Saturday, March 17, 2007

Post Bush Conservatism

From Karen Tumulty's piece in Time: How the Right Went Wrong

Conservatives are in many ways victims of their successes, and there have indeed been big ones. At 35%, the top tax rate is about half what it was when Reagan took office; the Soviet Union broke up; inflation is barely a nuisance; crime is down; and welfare is reformed. But if all that's true, what is conservatism's rationale for the next generation? What set of goals is there to hold together a coalition that has always been more fractious than it seemed to be from the outside, with its realists and its neoconservatives, its religious ground troops and its libertarian intelligentsia, its Pat Buchanan populists and its Milton Friedman free traders? That is why the challenge for Republican conservatives goes far deeper than merely trying to figure out how to win the next election. 2008 is a question with a very clear premise: Does the conservative movement still have what it takes to redeem its grand old traditions — or, better, to chart new territory?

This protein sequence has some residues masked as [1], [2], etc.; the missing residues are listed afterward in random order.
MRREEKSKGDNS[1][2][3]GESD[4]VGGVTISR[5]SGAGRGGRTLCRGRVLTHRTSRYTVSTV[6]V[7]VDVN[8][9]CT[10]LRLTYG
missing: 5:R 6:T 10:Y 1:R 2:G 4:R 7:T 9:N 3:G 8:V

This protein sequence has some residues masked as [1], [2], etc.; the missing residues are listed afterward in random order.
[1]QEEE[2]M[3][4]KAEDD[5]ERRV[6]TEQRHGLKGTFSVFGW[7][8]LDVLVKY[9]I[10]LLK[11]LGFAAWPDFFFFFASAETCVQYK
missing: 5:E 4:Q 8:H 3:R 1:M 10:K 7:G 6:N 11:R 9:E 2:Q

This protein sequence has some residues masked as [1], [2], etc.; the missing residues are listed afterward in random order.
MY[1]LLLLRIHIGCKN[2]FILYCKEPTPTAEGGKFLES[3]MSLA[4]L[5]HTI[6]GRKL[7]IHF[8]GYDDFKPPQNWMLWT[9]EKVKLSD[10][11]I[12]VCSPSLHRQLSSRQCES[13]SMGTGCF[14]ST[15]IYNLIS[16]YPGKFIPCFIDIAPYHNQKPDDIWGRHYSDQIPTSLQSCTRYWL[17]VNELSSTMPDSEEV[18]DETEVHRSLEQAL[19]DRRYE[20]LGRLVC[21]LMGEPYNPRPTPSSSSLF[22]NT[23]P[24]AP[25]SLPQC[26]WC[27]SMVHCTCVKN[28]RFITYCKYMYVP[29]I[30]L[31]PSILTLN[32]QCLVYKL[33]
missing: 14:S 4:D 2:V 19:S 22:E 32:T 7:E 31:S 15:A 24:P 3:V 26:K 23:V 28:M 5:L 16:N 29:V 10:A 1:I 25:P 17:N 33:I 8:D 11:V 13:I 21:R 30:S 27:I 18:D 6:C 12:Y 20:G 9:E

As an answer, Mark Satin on conservatives going radical middle. Satin I think is correct in noting that most of the initial radical middle/centrist movement came from more left-leaning progressive elements. Because in large measure they had been in charge for so long until the Carter debacle years and Clinton's New Centrist Leftism.

The Republicans had to wait for them to hold the legislature (did from 94-06) and the presidency to have their try and show their failure as the Democrats had with Carter. Now they have to get beyond their own flaws. The best of the group by far is Ross Douthat. His piece (with Reihan Salem) on Sam's Club Republicans here. Not entirely clear yet what it will be for foreign policy.


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